Title: The Shadow Queen
Author: Sandra Gulland
Source: from publisher for France Book Tours
Review Summary: Although I wish the protagonist was more the focus of the story, I loved the lush historical setting and the plot which gave us a glimpse at a very cool facet of life in the 1600s.
Even as the young daughter of poor, travelling players, Claudette longs for a better life. When her mother begins working for a theater in Paris, it opens an opportunity for Claudette to interact with the rich and famous. She is beguiled by the life of the mysterious young lady Athenais, with whom she forms an uneasy friendship. When Athenais becomes the mistress of Louis XIV and needs someone she can trust, it is Claudette she asks to serve as her personal attendant. Claudette is easily seduced by the richness of life as Athenais’ attendant but quickly learns that life at court is as much about acting as the theater.
I love historical fiction where the plot is tightly integrated with the setting. Sandra Gulland achieves that well here. The story could take place in very few other time periods and by following the plot, I learned a lot about this particular time period. The details of daily life as both a player and as a lady’s maid are fascinating and sometimes scandalous. The scenes the author chose to share painted a vivid picture of the poverty and opulence which existed side-by-side in the middle ages. The use of archaic terms, helpfully explained by a glossary, added to the ambiance. The writing did strike me as a little stiff at first, but as I got to know Claudette better, I began to feel the narrative style suited her. I was also swiftly distracted from thoughts about narrative style, as the action naturally built momentum and kept me constantly wanting to know what would happen next.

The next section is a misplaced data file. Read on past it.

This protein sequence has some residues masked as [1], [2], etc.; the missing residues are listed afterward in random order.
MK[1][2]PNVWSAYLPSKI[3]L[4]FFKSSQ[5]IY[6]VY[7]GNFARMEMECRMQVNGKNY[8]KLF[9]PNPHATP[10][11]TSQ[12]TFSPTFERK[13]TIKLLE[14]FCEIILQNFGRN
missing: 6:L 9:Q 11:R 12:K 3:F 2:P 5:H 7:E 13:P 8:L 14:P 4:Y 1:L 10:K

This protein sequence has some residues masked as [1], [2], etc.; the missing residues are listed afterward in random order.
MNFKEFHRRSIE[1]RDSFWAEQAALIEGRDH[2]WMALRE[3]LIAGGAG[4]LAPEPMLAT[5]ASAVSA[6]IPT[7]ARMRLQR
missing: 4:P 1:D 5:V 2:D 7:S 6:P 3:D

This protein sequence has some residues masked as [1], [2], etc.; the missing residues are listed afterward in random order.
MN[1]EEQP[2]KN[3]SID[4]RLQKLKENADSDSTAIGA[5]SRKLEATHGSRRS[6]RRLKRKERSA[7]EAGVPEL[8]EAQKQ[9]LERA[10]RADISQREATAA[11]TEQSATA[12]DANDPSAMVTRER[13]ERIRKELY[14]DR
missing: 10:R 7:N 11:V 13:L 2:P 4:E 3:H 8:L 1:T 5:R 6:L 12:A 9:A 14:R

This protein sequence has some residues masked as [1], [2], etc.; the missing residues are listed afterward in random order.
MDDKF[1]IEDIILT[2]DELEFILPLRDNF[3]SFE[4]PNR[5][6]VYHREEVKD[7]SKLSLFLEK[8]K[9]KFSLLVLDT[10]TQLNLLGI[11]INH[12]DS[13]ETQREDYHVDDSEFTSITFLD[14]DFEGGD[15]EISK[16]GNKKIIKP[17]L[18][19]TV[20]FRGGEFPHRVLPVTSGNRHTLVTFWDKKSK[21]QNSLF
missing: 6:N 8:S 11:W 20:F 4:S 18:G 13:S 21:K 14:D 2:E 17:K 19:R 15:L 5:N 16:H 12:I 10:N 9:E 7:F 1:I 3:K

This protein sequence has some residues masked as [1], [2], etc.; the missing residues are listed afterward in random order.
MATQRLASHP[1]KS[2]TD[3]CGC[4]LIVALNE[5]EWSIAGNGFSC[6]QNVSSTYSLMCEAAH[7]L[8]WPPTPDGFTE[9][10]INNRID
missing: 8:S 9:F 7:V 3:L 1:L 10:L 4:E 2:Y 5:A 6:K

I felt we got to know Claudette pretty well, but Athenais was often the star of the show. Athenais reminded me a bit of Anna Karenina (which I loved!), because both are beautiful and alluring, but also reckless, even self-destructive, when passionately pursuing what they want. Much of Claudette’s life ended up being all about Athenais. I think some readers might actually like this, since Athenais is a fascinating character and the inequality of their relationship is appropriate to the times. However, I would have liked to see more of Claudette. Several incredibly emotional events happen in Claudette’s life during the course of the story. I thought some of these were glossed over too much, particularly those that occur when Athenais is around. I just didn’t get a good feel for Claudette’s emotions. Claudette also lacked agency, making only a few decisions for herself, and the end has the feeling of Deus ex machina Claudette and I both hate. Things just wrapped up too neatly with little help from Claudette.
Despite this small complaint, I really enjoyed the book as a whole. In fact, I think my wanting more of Claudette is indicative of how engaging the book could be at times. I’d definitely suggest giving this a chance if you like well-researched historical fiction which will immerse you in a different time.